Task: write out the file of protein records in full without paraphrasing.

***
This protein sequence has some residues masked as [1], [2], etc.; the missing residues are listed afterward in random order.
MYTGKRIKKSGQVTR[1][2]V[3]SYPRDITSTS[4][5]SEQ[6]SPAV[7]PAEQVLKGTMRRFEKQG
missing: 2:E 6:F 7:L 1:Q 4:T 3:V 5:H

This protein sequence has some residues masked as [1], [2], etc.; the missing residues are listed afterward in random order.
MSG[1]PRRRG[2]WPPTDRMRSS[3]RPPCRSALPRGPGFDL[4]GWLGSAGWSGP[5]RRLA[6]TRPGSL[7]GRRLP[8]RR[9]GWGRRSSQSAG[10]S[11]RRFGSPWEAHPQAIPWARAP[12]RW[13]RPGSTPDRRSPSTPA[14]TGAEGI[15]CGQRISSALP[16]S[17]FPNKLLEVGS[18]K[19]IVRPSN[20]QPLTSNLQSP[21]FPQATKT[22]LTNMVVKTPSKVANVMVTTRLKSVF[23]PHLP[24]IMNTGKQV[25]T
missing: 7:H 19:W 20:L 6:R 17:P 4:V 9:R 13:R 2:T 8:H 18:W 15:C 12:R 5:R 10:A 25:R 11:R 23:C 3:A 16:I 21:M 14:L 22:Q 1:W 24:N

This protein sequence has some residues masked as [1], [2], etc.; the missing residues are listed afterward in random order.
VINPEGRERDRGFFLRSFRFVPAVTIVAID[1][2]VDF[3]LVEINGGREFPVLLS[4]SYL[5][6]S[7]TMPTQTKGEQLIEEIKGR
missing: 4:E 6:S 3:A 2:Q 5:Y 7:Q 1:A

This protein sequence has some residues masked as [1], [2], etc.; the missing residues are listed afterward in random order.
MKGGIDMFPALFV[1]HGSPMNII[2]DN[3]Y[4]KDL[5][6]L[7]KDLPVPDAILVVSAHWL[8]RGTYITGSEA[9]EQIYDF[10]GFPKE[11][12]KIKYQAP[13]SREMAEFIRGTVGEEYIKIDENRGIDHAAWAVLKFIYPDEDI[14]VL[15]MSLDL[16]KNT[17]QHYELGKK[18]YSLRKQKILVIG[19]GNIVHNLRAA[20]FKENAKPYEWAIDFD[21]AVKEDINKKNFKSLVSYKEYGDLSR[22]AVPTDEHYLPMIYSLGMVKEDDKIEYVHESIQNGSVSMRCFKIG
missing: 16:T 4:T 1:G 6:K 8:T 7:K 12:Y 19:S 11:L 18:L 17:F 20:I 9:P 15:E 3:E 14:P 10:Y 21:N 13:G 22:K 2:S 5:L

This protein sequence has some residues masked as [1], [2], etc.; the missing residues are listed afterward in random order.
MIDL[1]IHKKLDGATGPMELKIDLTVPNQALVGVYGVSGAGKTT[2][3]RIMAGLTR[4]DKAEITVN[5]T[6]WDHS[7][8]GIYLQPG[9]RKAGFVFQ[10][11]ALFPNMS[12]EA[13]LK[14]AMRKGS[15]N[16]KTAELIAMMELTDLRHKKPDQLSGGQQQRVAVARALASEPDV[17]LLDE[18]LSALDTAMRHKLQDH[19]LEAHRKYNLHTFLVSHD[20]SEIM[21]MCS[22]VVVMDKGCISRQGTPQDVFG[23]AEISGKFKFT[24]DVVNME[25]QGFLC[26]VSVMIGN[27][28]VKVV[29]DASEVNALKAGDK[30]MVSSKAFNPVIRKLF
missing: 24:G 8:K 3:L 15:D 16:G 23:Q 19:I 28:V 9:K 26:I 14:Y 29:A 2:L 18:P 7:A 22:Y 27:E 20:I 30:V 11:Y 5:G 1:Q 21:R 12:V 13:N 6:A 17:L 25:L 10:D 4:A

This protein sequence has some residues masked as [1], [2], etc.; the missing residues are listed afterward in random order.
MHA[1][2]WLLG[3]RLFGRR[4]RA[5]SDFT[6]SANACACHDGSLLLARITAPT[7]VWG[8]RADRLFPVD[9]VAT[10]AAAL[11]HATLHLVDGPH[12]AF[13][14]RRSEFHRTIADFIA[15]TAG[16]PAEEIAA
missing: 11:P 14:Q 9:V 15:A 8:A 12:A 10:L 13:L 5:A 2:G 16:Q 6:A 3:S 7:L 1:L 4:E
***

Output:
This protein sequence has some residues masked as [1], [2], etc.; the missing residues are listed afterward in random order.
MYTGKRIKKSGQVTR[1][2]V[3]SYPRDITSTS[4][5]SEQ[6]SPAV[7]PAEQVLKGTMRRFEKQG
missing: 2:E 6:F 7:L 1:Q 4:T 3:V 5:H

This protein sequence has some residues masked as [1], [2], etc.; the missing residues are listed afterward in random order.
MSG[1]PRRRG[2]WPPTDRMRSS[3]RPPCRSALPRGPGFDL[4]GWLGSAGWSGP[5]RRLA[6]TRPGSL[7]GRRLP[8]RR[9]GWGRRSSQSAG[10]S[11]RRFGSPWEAHPQAIPWARAP[12]RW[13]RPGSTPDRRSPSTPA[14]TGAEGI[15]CGQRISSALP[16]S[17]FPNKLLEVGS[18]K[19]IVRPSN[20]QPLTSNLQSP[21]FPQATKT[22]LTNMVVKTPSKVANVMVTTRLKSVF[23]PHLP[24]IMNTGKQV[25]T
missing: 7:H 19:W 20:L 6:R 17:P 4:V 9:R 13:R 2:T 8:H 18:W 15:C 12:R 5:R 10:A 25:R 11:R 23:C 3:A 16:I 21:M 14:L 22:Q 1:W 24:N

This protein sequence has some residues masked as [1], [2], etc.; the missing residues are listed afterward in random order.
VINPEGRERDRGFFLRSFRFVPAVTIVAID[1][2]VDF[3]LVEINGGREFPVLLS[4]SYL[5][6]S[7]TMPTQTKGEQLIEEIKGR
missing: 4:E 6:S 3:A 2:Q 5:Y 7:Q 1:A

This protein sequence has some residues masked as [1], [2], etc.; the missing residues are listed afterward in random order.
MKGGIDMFPALFV[1]HGSPMNII[2]DN[3]Y[4]KDL[5][6]L[7]KDLPVPDAILVVSAHWL[8]RGTYITGSEA[9]EQIYDF[10]GFPKE[11][12]KIKYQAP[13]SREMAEFIRGTVGEEYIKIDENRGIDHAAWAVLKFIYPDEDI[14]VL[15]MSLDL[16]KNT[17]QHYELGKK[18]YSLRKQKILVIG[19]GNIVHNLRAA[20]FKENAKPYEWAIDFD[21]AVKEDINKKNFKSLVSYKEYGDLSR[22]AVPTDEHYLPMIYSLGMVKEDDKIEYVHESIQNGSVSMRCFKIG
missing: 16:T 4:T 1:G 6:K 8:T 7:K 12:Y 19:S 11:L 18:L 17:F 20:I 9:P 15:E 3:E 14:P 10:Y 21:N 13:G 22:K 2:S 5:L

This protein sequence has some residues masked as [1], [2], etc.; the missing residues are listed afterward in random order.
MIDL[1]IHKKLDGATGPMELKIDLTVPNQALVGVYGVSGAGKTT[2][3]RIMAGLTR[4]DKAEITVN[5]T[6]WDHS[7][8]GIYLQPG[9]RKAGFVFQ[10][11]ALFPNMS[12]EA[13]LK[14]AMRKGS[15]N[16]KTAELIAMMELTDLRHKKPDQLSGGQQQRVAVARALASEPDV[17]LLDE[18]LSALDTAMRHKLQDH[19]LEAHRKYNLHTFLVSHD[20]SEIM[21]MCS[22]VVVMDKGCISRQGTPQDVFG[23]AEISGKFKFT[24]DVVNME[25]QGFLC[26]VSVMIGN[27][28]VKVV[29]DASEVNALKAGDK[30]MVSSKAFNPVIRKLF
missing: 24:G 8:K 3:L 15:D 16:G 23:Q 19:I 28:V 9:K 26:I 14:Y 29:A 2:L 18:P 7:A 22:Y 27:E 20:I 30:V 11:Y 5:G 1:Q 21:R 12:V 13:N 6:A 17:L 25:L 10:D 4:A

This protein sequence has some residues masked as [1], [2], etc.; the missing residues are listed afterward in random order.
MHA[1][2]WLLG[3]RLFGRR[4]RA[5]SDFT[6]SANACACHDGSLLLARITAPT[7]VWG[8]RADRLFPVD[9]VAT[10]AAAL[11]HATLHLVDGPH[12]AF[13][14]RRSEFHRTIADFIA[15]TAG[16]PAEEIAA
missing: 11:P 14:Q 9:V 15:A 8:A 12:A 10:L 13:L 5:A 2:G 16:Q 6:A 3:S 7:L 1:L 4:E